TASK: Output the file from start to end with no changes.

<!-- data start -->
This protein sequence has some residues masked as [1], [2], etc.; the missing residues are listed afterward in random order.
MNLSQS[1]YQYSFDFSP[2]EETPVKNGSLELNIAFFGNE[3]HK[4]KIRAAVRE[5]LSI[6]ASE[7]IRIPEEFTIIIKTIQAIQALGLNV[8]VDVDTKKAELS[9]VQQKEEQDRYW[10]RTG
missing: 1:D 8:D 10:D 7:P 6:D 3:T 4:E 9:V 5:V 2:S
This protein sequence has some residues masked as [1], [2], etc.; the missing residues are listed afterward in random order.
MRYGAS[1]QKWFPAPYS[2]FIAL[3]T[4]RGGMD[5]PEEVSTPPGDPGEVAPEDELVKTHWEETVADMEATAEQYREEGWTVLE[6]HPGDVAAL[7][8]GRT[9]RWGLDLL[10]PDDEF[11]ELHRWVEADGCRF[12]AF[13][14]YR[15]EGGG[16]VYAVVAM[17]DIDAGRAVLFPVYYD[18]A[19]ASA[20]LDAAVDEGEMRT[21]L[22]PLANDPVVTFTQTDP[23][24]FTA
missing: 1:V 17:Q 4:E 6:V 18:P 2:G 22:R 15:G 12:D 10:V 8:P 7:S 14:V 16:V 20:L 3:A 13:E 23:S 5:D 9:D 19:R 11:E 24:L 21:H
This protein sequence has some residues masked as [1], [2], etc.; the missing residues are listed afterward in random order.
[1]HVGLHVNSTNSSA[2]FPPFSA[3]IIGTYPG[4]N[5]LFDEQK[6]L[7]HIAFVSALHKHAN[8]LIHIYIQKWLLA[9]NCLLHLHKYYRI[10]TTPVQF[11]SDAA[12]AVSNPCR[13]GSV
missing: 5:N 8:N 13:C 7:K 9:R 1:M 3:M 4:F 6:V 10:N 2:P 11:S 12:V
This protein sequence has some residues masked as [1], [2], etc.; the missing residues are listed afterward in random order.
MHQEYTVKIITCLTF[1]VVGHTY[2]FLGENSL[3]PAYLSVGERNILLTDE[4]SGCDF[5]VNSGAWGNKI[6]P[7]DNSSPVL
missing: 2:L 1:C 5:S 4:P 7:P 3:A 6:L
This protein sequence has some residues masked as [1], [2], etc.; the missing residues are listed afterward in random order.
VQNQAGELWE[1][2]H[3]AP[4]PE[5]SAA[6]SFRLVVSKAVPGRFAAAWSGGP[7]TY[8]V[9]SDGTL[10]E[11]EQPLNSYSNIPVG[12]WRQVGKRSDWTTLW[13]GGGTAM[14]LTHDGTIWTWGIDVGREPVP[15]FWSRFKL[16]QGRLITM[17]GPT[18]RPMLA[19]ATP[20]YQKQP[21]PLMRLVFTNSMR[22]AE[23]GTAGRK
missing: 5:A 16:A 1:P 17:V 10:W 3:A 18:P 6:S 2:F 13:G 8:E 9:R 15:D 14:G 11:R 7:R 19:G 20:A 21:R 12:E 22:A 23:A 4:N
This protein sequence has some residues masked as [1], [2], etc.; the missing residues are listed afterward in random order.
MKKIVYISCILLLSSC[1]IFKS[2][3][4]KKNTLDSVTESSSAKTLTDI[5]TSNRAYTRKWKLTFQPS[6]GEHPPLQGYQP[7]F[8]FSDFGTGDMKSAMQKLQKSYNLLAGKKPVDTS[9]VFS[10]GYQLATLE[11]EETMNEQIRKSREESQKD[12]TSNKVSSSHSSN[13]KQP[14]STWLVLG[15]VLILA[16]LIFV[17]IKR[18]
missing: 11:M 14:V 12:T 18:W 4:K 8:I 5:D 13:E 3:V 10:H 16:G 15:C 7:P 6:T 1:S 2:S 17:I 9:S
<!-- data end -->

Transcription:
This protein sequence has some residues masked as [1], [2], etc.; the missing residues are listed afterward in random order.
MNLSQS[1]YQYSFDFSP[2]EETPVKNGSLELNIAFFGNE[3]HK[4]KIRAAVRE[5]LSI[6]ASE[7]IRIPEEFTIIIKTIQAIQALGLNV[8]VDVDTKKAELS[9]VQQKEEQDRYW[10]RTG
missing: 1:D 8:D 10:D 7:P 6:D 3:T 4:E 9:V 5:V 2:S
This protein sequence has some residues masked as [1], [2], etc.; the missing residues are listed afterward in random order.
MRYGAS[1]QKWFPAPYS[2]FIAL[3]T[4]RGGMD[5]PEEVSTPPGDPGEVAPEDELVKTHWEETVADMEATAEQYREEGWTVLE[6]HPGDVAAL[7][8]GRT[9]RWGLDLL[10]PDDEF[11]ELHRWVEADGCRF[12]AF[13][14]YR[15]EGGG[16]VYAVVAM[17]DIDAGRAVLFPVYYD[18]A[19]ASA[20]LDAAVDEGEMRT[21]L[22]PLANDPVVTFTQTDP[23][24]FTA
missing: 1:V 17:Q 4:E 6:V 18:P 2:G 22:R 15:G 12:D 10:V 8:P 7:S 14:V 16:V 20:L 3:A 13:E 23:S 5:D 9:D 19:R 11:E 24:L 21:H
This protein sequence has some residues masked as [1], [2], etc.; the missing residues are listed afterward in random order.
[1]HVGLHVNSTNSSA[2]FPPFSA[3]IIGTYPG[4]N[5]LFDEQK[6]L[7]HIAFVSALHKHAN[8]LIHIYIQKWLLA[9]NCLLHLHKYYRI[10]TTPVQF[11]SDAA[12]AVSNPCR[13]GSV
missing: 5:N 8:N 13:C 7:K 9:R 1:M 3:M 4:F 6:V 10:N 2:P 11:S 12:V
This protein sequence has some residues masked as [1], [2], etc.; the missing residues are listed afterward in random order.
MHQEYTVKIITCLTF[1]VVGHTY[2]FLGENSL[3]PAYLSVGERNILLTDE[4]SGCDF[5]VNSGAWGNKI[6]P[7]DNSSPVL
missing: 2:L 1:C 5:S 4:P 7:P 3:A 6:L
This protein sequence has some residues masked as [1], [2], etc.; the missing residues are listed afterward in random order.
VQNQAGELWE[1][2]H[3]AP[4]PE[5]SAA[6]SFRLVVSKAVPGRFAAAWSGGP[7]TY[8]V[9]SDGTL[10]E[11]EQPLNSYSNIPVG[12]WRQVGKRSDWTTLW[13]GGGTAM[14]LTHDGTIWTWGIDVGREPVP[15]FWSRFKL[16]QGRLITM[17]GPT[18]RPMLA[19]ATP[20]YQKQP[21]PLMRLVFTNSMR[22]AE[23]GTAGRK
missing: 5:A 16:A 1:P 17:V 10:W 3:A 18:P 6:S 2:F 13:G 8:E 9:R 15:D 14:G 11:R 7:R 19:G 20:A 21:R 12:E 22:A 23:A 4:N
This protein sequence has some residues masked as [1], [2], etc.; the missing residues are listed afterward in random order.
MKKIVYISCILLLSSC[1]IFKS[2][3][4]KKNTLDSVTESSSAKTLTDI[5]TSNRAYTRKWKLTFQPS[6]GEHPPLQGYQP[7]F[8]FSDFGTGDMKSAMQKLQKSYNLLAGKKPVDTS[9]VFS[10]GYQLATLE[11]EETMNEQIRKSREESQKD[12]TSNKVSSSHSSN[13]KQP[14]STWLVLG[15]VLILA[16]LIFV[17]IKR[18]
missing: 11:M 14:V 12:T 18:W 4:K 8:I 5:D 13:E 3:V 10:H 16:G 15:C 7:P 6:T 1:S 2:S 17:I 9:S